The academic rigour of the book is confirmed by each article being reprinted from published articles from the Journal of Simulation.  The book brings together several excellent examples of agent-based modelling, together with a very clear understanding of how ABM fits in with more traditional simulation techniques such as DES (Discrete Event Simulation) and SD (System Dynamics) –  both Talyor and Brailsford show how and when ABM should be used.  Macal and North offer a very useful tutorial for understanding the building blocks of an ABM simulation, while Heath and Hill show ABM’s evolution from cellular automata and complexity science through complex adaptive systems.

Domain specific chapters cover applications in the management of hospital-acquired infection (Meng, Davies, Hardy, and Hawkey); product diffusion of a novel biomass fuel (Günther, Stummer, Wakolbinger, Wildpaner); urban evacuation (Chen, Zhan); people management (Siebers, Aickelin, Celia, Clegg); pharmaceutical supply chains (Jetly, Rossetti, Handfield); workflow scheduling (Merdan, Moser, Sunindyo, Biffl, Vrba); credit risk (Jonsson); and historical infantry tactics (Rubio-Campillo, Cela, Cardona).

Agent-Based Modeling and Simulation offers a very useful collection of applications of ABM, and showcases how ABM can be successfully incorporated in to mainstream, published research.  The contributions to the book are diverse, and from internationally regarded scholars.  It is also useful to see the diverse ways that agent-based modelling research is presented, from some papers that show code, some that show running models, and some that do not show the model or code but instead describe results.

The glue that binds the book is methodological.  Seeing how ABM has been used in diverse application areas is important, given the trans-disciplinary nature of the approach.  It is an excellent introduction into agent-based modelling within a wide range of business and operations applications, and should be read by scholars and practitioners alike.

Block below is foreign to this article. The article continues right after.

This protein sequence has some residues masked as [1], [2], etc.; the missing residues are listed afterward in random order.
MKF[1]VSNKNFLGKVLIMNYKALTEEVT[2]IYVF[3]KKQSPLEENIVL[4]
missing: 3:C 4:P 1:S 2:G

Agent-Based Models of A Banking Network

Agent-Based Models of a Banking Network as an Example of a Turbulent Environment: The Deliberate vs Emergent Strategy Debate Revisited is a paper that I wrote that uses an agent-based model to simulate the strategic positioning decisions of firms within a competitive environment.  It links firm strategy (particularly banking strategy) to the competitive environment: where should firms locate to gain most customers given that all firms are trying to achieve the same objective, that of maximizing market share / revenue / profits?  It is an interesting question, and one that is very suited to modelling the dynamics of an industry using agent-based models.

Building the Multiplex: An Agent-Based Model of Formal and Informal Network Relations

EURO Conference 2016 PoznanThis presentation from the EURO 2016 conference in Poznan, Poland, and from the GDN conference in Bellingham, WA, USA, joint work with Leroy White of Warwick Business School, shows how combining formal and informal organizational networks enables decisions to flow more freely around organizations, but at a cost, leading to an optimal size of informal organizational networks.  If organizations can control these, this leads to implications for optimal information flows in companies.

Agent-Based Modeling Toolkits: NetLogo, RePast, and Swarm

AMLEAgent-Based Modeling Toolkits: NetLogo, RePast, and Swarm (2005, Academy of Mangement Learning and Education 4(4), 525–527) sets out a comparison of three widely used agent-based modeling toolkits: RePast, NetLogo, and Swarm.  It shows the differences between the toolkits, setting out the advantages, disadvantages, and limitations of each software toolkit.

Agent-Based Models to Manage the Complex

MTCAgent-Based Models to Manage the Complex is a book chapter in Managing Organizational Complexity: Philosophy, Theory and Application: Volume 1 (ISCE Book Series – Managing the Complex) is an introduction to the use of agent-based models in management.  It demonstrates the use of models in Repast, an agent-based modeling toolkit, and links this to complexity science concepts of emergent systems.

 

Agent-Based Modeling and Behavioral Operational Research

borBehavioral Operational Research: Theory, Methodology and Practice (Martin Kunc, Jonathan Malpass, Leroy Wright, Eds.) was published by Palgrave Macmillan in September 2016.  My chapter on Agent-Based Modeling and Behavioral Operational Research shows the great potential of using agent-based simulation within BOR, showing how example models can be applied to the field.  More details of the chapter can be found on the Palgrave Macmillan site here (DOI:10.1057/978-1-137-53551-1_7).

xbehavioral-operational-research.jpg.pagespeed.ic.mMtEvplVr7Please click here for the chapter in pdf format.

Updated September 2016 with full text.

 

 

 

 

 

The Dynamics of Strategy

The Dynamics of Strategy

The Dynamics of Strategy is a book published by Oxford University Press (Robertson and Caldart 2010) and combines natural science models with strategic management.  Chapters on networks, agent-based modelling, and dynamic economic models are used to show how strategy can be treated analytically.